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The Castles Along The Rhine

9th January 2018

One of the main draws of a Rhine River cruise is the impressive number of castles that line the river banks. Built by kings, princes and counts, these dramatic structures once stood firm to protect the region from invading forces and now act as prominent relics that stir the imagination and have influenced the creative works of famous names such as Beethoven and Byron.

The beautiful stretch of river known as the Middle Rhine is not just a highlight for those passionate about history and will interest anyone who appreciates great architecture or tales of love, power and extravagance.

Here are a few castles to look out for during your Rhine River cruise.

Ehrenbreitstein Fortress

Ehrenbreitstein Fotress

We start with the first of three castles that are situated close to the city of Koblenz. Ehrenbreitstein stands proudly on the opposite bank of the river to the city centre and takes its name from the hill at the top of which it sits. Now a World Heritage Site, it was built by the Prussians to fend off the advances of French forces and, largely due to its imposing nature, was never attacked.

Visitors can reach the fortress via a cable car and there is plenty to do for all ages when you get to the top. Children may enjoy the regular chances to ‘Hunt for the Golden Cannon Ball’, whilst adults can look forward to wine tasting, some time in the casino or the chance to see the whole city from the top of the Flag Tower. Of course, there is plenty of history on offer too, with tours taking you to see the mine passage, prison cells and one of the largest cannons used in the 16th century.

Stolzenfels Castle

Stolzenfels Castle

Further outside Koblenz, you will find one of the most romantic castles along this part of the Rhine - Stolzenfels Castle. After a history of being used by troops from several different nations, it was given to Frederick William IV of Prussia as a gift from the city. The Prussian Crownprince then rebuilt it in Gothic style, giving it the appearance it has today.

As well as the main structure, the five castle gardens are definitely a highlight. Having been left to grow out of control, a restoration project completed in 2011 has returned them to their former glory.

Marksburg Castle

Marksburg Castle

Just before you arrive in Boppard, you will sail past the magnificent Marksburg Castle – the only hill castle along this part of the Rhine to never be destroyed. Initially built in 1100 to protect the nearby town of Braubach, it has constantly been expanded upon throughout the years. In 1900, it became the principal property of the German Castle Association and has been under their protection ever since.

Visits can only be made as part of a guided tour, but many cruise lines include this as an optional shore excursion, so the chances are you will be able to see it for yourself. Passionate guides bring the medieval history to life and show you interesting areas such as the armoury, living chambers, gardens and keep.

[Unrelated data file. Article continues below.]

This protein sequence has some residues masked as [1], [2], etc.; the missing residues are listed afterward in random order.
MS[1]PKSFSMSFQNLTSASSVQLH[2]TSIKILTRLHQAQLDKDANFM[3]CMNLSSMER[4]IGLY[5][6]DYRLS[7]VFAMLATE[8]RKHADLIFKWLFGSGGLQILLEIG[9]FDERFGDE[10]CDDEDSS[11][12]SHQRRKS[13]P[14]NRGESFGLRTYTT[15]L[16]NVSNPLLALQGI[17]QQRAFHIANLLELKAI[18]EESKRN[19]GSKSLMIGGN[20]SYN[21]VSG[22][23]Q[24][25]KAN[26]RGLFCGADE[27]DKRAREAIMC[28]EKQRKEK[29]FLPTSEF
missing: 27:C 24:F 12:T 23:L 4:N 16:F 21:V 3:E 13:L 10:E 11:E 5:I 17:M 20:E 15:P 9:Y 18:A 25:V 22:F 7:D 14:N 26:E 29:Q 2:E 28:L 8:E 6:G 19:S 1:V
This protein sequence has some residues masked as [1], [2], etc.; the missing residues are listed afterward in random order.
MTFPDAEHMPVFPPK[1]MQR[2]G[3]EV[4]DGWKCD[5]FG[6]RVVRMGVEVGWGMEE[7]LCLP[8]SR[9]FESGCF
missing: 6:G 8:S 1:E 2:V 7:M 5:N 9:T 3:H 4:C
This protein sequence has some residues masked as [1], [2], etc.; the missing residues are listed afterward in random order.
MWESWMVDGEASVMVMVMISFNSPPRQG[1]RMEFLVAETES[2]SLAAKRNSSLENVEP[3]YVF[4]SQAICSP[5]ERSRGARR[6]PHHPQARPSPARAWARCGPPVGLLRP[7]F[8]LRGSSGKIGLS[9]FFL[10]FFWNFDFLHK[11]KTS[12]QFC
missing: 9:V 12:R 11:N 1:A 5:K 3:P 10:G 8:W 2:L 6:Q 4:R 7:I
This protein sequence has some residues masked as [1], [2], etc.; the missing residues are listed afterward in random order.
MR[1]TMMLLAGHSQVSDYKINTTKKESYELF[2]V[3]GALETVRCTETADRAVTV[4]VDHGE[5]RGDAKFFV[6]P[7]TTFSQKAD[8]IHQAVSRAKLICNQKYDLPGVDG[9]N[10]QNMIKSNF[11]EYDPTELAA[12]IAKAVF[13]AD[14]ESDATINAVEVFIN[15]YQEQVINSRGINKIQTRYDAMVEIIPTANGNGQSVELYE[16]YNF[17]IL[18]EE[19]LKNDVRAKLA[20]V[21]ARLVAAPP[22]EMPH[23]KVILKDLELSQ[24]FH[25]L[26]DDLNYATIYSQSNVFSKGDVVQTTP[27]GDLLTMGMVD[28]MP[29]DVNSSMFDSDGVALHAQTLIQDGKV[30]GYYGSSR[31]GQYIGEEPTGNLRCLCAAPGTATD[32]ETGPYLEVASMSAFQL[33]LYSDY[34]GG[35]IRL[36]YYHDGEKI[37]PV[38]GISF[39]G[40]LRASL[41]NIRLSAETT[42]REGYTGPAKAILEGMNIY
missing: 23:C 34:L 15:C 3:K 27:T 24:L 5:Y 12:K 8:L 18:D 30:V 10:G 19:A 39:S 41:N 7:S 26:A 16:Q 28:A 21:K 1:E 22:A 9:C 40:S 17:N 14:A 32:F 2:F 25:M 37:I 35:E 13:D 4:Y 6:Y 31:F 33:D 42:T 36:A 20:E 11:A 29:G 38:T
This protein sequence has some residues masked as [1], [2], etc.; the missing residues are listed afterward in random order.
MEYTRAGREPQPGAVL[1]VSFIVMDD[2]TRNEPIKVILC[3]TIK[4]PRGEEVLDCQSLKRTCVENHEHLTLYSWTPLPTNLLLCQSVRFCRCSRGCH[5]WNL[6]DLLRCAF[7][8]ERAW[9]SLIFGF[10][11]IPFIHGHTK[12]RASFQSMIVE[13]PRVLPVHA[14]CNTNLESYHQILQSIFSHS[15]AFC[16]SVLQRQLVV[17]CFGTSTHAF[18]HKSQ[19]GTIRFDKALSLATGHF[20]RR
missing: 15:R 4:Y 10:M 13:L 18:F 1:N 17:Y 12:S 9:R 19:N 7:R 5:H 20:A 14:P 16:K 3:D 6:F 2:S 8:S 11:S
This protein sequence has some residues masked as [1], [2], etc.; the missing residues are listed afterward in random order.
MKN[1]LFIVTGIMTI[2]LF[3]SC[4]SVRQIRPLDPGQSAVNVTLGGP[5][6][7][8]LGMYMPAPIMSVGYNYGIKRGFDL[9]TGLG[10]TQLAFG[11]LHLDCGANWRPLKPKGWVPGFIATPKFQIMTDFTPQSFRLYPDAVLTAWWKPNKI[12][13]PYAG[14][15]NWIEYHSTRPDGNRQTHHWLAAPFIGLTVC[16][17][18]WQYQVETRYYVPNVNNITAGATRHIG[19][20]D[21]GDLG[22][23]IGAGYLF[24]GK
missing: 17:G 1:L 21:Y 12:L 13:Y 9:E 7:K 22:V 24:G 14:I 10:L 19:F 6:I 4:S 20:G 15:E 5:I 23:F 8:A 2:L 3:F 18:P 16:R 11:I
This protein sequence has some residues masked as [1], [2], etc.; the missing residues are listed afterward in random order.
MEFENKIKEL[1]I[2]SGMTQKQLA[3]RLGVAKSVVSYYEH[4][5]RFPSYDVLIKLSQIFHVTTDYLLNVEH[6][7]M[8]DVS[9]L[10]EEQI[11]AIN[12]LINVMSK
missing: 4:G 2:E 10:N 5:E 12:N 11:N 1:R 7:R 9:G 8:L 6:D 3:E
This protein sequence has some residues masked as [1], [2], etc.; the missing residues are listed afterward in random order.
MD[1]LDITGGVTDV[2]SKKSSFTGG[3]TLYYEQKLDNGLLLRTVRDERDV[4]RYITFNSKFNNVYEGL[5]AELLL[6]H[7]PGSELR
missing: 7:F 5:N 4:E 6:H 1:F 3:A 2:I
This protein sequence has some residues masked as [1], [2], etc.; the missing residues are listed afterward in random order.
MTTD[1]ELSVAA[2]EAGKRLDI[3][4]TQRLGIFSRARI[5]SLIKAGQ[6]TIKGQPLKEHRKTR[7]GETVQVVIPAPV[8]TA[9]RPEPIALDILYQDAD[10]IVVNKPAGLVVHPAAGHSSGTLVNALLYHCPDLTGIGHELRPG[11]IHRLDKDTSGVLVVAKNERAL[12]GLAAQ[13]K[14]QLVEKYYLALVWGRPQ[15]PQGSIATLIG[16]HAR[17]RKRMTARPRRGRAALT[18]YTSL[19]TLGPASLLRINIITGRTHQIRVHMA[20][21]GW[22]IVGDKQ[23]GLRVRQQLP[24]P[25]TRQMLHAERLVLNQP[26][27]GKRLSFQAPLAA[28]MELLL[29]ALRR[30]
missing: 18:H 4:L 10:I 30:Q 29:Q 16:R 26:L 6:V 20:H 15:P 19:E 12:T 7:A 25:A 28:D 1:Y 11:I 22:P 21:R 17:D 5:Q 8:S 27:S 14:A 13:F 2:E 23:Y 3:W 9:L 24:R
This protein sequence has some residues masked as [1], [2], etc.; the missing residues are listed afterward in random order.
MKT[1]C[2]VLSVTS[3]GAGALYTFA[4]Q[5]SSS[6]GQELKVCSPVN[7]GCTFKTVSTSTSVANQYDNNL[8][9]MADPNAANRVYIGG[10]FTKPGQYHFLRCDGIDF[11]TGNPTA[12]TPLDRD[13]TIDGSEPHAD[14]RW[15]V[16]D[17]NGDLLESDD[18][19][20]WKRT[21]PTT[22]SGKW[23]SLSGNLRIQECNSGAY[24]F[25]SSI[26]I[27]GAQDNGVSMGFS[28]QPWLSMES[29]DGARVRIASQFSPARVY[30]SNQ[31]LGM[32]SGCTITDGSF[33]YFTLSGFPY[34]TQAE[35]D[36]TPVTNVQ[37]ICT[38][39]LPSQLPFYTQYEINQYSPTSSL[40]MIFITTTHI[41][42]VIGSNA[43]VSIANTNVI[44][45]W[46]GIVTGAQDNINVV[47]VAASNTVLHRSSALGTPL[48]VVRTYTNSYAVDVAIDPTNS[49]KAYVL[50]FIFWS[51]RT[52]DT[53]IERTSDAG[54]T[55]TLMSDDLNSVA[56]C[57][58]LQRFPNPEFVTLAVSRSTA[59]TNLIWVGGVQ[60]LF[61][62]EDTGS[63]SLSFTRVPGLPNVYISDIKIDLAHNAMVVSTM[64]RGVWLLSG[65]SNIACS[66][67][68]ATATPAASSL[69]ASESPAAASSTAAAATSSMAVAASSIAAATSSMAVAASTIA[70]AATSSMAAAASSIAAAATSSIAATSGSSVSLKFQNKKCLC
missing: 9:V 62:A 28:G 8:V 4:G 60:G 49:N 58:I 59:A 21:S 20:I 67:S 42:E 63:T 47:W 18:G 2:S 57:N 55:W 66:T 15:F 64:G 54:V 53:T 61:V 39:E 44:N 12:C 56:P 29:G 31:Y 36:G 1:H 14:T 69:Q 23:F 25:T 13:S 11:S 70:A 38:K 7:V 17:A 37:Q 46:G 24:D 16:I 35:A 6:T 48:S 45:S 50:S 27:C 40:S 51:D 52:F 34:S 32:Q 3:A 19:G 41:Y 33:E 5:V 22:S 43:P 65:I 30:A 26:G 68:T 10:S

Rheinfels Castle

Rheinfels Castle

The honour of largest castle along the Rhine River goes to Rheinfels Castle, found between Boppard and Bingen. Having been destroyed by French Revolutionary troops in 1797, much of the site now stands in ruin and what’s left today is thought to be just one-fifth of its size when at its peak. Some buildings are still used and have been turned into luxury accommodation or museums.

Although the castle is currently undergoing essential maintenance, it is still open to guided tours. After 18th March 2018, it will reopen to those who want to look around on their own. As well as the opportunity to learn about the history and how Rheinfels was passed from family to family, there is also a nature trail that leads back to the train station in St Goar.

Drachenfels

Drachenfels

Located just outside of Königswinter, Drachenfels takes its name from the hill upon which it sits. The hill, in turn, earned its name from many legends which tell of a dragon living in the cave that lies inside it. Stories say that this is where Siegfried (from the epic poem The Song of the Nibelungs) killed the dragon and bathed in its blood to become invincible.

Despite having been plunged into ruin by the Swedish Empire during the Thirty Year’s War, it has grown into a popular tourist attraction. The ruins can be reached via the Drachenfels Railway, a cogwheel train that also takes you to Schloss Drachenburg further down the hill.

Pfalzgrafenstein Castle

Pfalzgrafenstein Castle

This last castle is a little different to the others you’ll see during your Rhine River cruise but is no less interesting. Instead of being located on the bank, Pfalzgrafenstein is in the middle of the river and was once used as a toll castle for vessels passing the town of Kaub. Over time, gun bastions and defensive structures were added so that passing traders were compelled to cooperate with the toll charge. Those who didn’t were thrown in the dungeon and held to ransom.

Dating back to 1327, the castle has so much history to tell. As well as learning about the people that lived there and collected the toll, the museum inside today recounts the story of when Prussian and Russian troops crossed the Rhine on New Year’s Eve 1813 via a pontoon bridge to the Pfalzgrafenstein.

There are many different itineraries that can take you along this part of the river, including the aptly named ‘Castles of the Rhine’ from Uniworld. Call us on 0800 028 4272 to talk about the various options.

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